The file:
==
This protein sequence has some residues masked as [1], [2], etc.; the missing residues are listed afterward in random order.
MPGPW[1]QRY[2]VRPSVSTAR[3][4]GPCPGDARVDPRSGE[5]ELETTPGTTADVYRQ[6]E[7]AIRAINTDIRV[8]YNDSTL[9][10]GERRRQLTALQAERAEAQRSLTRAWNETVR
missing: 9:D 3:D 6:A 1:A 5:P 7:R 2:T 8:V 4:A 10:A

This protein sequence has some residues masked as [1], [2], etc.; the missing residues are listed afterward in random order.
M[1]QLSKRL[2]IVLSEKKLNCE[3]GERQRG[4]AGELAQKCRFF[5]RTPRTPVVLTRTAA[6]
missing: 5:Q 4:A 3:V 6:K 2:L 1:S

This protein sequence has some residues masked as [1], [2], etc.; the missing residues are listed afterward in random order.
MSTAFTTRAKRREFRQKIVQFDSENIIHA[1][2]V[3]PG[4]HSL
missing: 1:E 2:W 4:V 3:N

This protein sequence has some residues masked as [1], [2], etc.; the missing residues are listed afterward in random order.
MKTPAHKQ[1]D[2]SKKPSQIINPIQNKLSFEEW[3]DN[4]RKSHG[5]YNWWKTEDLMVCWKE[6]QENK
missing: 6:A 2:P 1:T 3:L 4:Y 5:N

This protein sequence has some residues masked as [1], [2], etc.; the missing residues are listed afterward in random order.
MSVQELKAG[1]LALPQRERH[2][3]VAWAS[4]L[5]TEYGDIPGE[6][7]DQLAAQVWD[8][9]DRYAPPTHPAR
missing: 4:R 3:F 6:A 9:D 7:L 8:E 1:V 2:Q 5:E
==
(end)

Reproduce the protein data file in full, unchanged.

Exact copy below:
This protein sequence has some residues masked as [1], [2], etc.; the missing residues are listed afterward in random order.
MPGPW[1]QRY[2]VRPSVSTAR[3][4]GPCPGDARVDPRSGE[5]ELETTPGTTADVYRQ[6]E[7]AIRAINTDIRV[8]YNDSTL[9][10]GERRRQLTALQAERAEAQRSLTRAWNETVR
missing: 9:D 3:D 6:A 1:A 5:P 7:R 2:T 8:V 4:A 10:A

This protein sequence has some residues masked as [1], [2], etc.; the missing residues are listed afterward in random order.
M[1]QLSKRL[2]IVLSEKKLNCE[3]GERQRG[4]AGELAQKCRFF[5]RTPRTPVVLTRTAA[6]
missing: 5:Q 4:A 3:V 6:K 2:L 1:S

This protein sequence has some residues masked as [1], [2], etc.; the missing residues are listed afterward in random order.
MSTAFTTRAKRREFRQKIVQFDSENIIHA[1][2]V[3]PG[4]HSL
missing: 1:E 2:W 4:V 3:N

This protein sequence has some residues masked as [1], [2], etc.; the missing residues are listed afterward in random order.
MKTPAHKQ[1]D[2]SKKPSQIINPIQNKLSFEEW[3]DN[4]RKSHG[5]YNWWKTEDLMVCWKE[6]QENK
missing: 6:A 2:P 1:T 3:L 4:Y 5:N

This protein sequence has some residues masked as [1], [2], etc.; the missing residues are listed afterward in random order.
MSVQELKAG[1]LALPQRERH[2][3]VAWAS[4]L[5]TEYGDIPGE[6][7]DQLAAQVWD[8][9]DRYAPPTHPAR
missing: 4:R 3:F 6:A 9:D 7:L 8:E 1:V 2:Q 5:E